The Mag Seven - Cotton Needle Sessions
Record Label: End Sounds
Release Date: October 6, 2009
Instrumental albums are a rare sight in modern music; they've been in decline ever since the A.F.M. strike of 1942, where the focus of the industry shifted towards vocalists, rather than musicians. Consequently, it's difficult to find one made by an artist who is not of the classical or jazz persuasion. The Mag Seven are a musical outfit from Amarillo, Texas, describing themselves as "instrumentalists for hire". While their previous two albums both relied on heavy, fast guitar riffs tinged with surf rock influences, Cotton Needle Sessions is an experiment with jazz.
The advantage of an instrumental album is that there's no need for the musicians to pull punches in order for the vocalist to shine. I'm not saying that makes them better, or non-instrumental albums worse, but without the necessity to make sure the audience can hear the lyrics, every musician has an opportunity to flaunt their skills. The crowd isn't captured by how catchy or poetic the words are, but by the sound of the instruments alone. There are several ways to accomplish this, and one of them is to stick out like a lit cigarette in the middle of a dark night through virtuosity: in this case the trio has decided to blend blatant technical flair with a subtler, more methodical style.
The album starts off slowly, where tracks such as "Lahaina" and "Does This Rag Smell Like Chloroform" ease you into the dark and moody melodies at an almost lethargic pace until eventually, an oppressive, melancholy atmosphere creeps in. They manage to capture a heavy, burdened tone without being suffocating. In comparison, songs like "Deacon Browns" and "Panty Dropper", while not necessarily much faster, give off a vibe of urgency and desperation. There's a constant feeling of being chased and hounded; an impression of days being numbered, with the end of the rope in sight all too soon. Despite the sense of anxiety the songs manage to imply, nothing sounds hurried or frantic. The chords and notes seem to languidly roll, rather than jump, off of the instruments. Every track is smooth and polished; retaining an edge of suspense while staying cool and composed.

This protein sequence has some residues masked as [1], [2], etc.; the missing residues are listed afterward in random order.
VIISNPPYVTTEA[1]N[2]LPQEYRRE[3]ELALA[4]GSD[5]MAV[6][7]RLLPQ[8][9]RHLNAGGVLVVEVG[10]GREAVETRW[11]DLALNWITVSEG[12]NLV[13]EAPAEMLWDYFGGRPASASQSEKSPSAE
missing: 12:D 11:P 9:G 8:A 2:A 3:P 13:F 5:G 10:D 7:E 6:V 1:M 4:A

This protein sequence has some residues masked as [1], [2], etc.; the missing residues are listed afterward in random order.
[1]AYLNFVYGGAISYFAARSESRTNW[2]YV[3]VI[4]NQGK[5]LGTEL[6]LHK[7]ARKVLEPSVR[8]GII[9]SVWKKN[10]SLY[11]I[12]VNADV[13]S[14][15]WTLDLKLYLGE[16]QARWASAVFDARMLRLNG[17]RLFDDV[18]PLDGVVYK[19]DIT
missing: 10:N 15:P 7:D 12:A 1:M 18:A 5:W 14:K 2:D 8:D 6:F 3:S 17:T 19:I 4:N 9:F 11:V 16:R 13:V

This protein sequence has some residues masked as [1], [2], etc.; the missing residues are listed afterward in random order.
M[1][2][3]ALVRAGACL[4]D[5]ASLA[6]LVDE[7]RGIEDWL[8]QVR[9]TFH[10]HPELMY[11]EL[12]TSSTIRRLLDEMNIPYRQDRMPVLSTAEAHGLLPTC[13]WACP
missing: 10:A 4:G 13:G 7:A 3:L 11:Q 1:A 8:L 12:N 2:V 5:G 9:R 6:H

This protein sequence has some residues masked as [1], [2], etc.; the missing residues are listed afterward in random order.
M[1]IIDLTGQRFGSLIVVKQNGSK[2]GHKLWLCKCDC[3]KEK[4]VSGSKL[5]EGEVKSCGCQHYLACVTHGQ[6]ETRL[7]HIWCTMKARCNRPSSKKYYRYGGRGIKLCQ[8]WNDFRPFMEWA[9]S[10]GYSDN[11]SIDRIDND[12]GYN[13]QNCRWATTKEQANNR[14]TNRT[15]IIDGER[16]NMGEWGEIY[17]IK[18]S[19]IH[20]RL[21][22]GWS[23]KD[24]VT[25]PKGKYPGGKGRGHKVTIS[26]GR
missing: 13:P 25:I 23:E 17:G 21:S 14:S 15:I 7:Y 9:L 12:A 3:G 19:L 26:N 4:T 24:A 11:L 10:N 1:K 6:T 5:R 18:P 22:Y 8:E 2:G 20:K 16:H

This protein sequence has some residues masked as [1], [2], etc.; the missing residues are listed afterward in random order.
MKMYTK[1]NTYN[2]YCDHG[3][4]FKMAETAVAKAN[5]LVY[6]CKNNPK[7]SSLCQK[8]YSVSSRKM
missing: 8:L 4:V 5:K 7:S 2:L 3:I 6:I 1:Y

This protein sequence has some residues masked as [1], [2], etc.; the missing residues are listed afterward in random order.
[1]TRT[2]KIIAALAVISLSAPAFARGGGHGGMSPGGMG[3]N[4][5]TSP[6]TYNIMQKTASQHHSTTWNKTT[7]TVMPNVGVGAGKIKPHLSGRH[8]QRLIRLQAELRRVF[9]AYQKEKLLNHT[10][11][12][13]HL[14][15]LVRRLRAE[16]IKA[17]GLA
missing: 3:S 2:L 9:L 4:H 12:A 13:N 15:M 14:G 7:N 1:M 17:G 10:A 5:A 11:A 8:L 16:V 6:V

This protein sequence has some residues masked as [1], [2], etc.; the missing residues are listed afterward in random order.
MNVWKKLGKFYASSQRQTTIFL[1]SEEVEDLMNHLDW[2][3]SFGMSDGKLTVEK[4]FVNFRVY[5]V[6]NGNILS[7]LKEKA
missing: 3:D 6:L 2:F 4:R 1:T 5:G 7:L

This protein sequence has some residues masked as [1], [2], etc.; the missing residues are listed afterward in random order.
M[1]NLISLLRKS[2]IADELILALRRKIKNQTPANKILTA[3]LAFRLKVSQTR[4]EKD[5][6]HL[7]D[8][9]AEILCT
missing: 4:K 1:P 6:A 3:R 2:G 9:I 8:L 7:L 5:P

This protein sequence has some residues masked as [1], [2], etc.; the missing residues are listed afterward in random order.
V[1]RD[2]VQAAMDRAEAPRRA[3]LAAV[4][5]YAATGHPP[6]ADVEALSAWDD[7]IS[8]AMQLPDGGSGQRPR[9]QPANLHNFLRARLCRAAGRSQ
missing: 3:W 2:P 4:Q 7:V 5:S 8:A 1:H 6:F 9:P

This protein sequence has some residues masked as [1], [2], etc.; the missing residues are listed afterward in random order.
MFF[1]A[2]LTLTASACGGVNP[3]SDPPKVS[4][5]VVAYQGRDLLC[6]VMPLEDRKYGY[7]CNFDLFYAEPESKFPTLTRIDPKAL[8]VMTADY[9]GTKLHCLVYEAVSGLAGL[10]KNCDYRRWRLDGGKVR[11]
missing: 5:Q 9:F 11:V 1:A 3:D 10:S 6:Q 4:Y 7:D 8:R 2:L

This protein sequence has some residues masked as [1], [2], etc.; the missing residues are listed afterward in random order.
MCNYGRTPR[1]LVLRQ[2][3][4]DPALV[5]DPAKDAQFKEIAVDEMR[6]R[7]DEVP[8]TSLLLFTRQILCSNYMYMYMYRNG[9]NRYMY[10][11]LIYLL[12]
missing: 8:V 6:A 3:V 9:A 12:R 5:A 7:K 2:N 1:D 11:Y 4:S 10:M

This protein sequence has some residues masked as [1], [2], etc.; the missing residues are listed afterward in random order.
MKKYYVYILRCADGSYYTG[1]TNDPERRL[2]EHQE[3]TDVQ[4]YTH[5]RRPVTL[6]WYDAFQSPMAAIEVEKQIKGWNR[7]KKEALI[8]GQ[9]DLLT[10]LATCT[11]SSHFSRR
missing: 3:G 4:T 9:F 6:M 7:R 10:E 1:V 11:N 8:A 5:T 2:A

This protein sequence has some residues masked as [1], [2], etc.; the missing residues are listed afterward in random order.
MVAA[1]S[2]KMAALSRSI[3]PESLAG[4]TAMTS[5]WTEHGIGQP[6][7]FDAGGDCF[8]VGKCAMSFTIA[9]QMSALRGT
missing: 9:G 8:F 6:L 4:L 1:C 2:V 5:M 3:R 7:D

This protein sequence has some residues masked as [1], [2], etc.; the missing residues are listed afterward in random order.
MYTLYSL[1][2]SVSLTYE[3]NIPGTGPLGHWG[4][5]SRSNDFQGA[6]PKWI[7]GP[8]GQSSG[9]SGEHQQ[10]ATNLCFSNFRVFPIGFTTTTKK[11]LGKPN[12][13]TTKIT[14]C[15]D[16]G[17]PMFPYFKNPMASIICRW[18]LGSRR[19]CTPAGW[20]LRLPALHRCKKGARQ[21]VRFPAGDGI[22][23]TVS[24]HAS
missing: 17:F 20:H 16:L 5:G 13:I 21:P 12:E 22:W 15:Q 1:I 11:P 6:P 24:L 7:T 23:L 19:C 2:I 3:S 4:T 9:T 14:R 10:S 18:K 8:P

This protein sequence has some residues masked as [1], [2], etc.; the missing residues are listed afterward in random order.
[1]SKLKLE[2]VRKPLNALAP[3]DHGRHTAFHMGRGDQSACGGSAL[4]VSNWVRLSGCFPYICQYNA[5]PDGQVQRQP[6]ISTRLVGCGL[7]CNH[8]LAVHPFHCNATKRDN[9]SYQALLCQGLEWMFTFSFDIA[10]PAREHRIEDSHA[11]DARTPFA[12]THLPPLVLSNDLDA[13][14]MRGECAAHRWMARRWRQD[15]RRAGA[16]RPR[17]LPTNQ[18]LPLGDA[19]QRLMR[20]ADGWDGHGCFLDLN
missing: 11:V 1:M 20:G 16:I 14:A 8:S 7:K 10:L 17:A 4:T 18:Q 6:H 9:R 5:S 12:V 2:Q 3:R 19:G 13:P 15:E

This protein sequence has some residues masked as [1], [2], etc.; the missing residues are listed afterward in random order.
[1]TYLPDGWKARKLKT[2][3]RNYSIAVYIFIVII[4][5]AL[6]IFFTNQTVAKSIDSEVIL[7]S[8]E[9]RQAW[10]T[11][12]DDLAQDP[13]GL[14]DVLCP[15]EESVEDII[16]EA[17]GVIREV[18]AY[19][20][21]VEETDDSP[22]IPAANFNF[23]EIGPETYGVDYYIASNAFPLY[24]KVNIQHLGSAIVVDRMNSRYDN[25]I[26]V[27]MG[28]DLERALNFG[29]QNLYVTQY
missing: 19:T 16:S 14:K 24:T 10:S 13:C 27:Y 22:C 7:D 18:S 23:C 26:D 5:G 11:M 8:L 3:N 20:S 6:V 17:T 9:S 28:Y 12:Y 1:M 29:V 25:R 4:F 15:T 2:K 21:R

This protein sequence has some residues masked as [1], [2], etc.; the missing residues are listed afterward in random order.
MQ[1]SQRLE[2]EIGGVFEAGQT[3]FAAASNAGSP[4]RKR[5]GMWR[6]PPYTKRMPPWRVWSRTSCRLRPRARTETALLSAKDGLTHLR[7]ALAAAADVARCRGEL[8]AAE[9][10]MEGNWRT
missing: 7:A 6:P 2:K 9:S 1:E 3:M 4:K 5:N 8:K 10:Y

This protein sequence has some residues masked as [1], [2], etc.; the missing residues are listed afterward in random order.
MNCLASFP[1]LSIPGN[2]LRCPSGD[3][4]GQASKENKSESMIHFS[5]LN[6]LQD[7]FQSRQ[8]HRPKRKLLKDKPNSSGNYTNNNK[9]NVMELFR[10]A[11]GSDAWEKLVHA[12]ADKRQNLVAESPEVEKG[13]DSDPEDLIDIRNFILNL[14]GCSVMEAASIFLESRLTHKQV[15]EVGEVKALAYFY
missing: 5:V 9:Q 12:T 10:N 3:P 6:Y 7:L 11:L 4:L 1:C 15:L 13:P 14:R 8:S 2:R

Cotton Needle Sessions is grim, bleak, and most importantly, stylish. It would work well as the soundtrack for a black and white noir film; the kind where the protagonist is fully aware he's walking to his own end. The album cover says it all: an old, worn hotel in the middle of the night, where only the flickering sign and lamp illuminate the street - fitting, I think.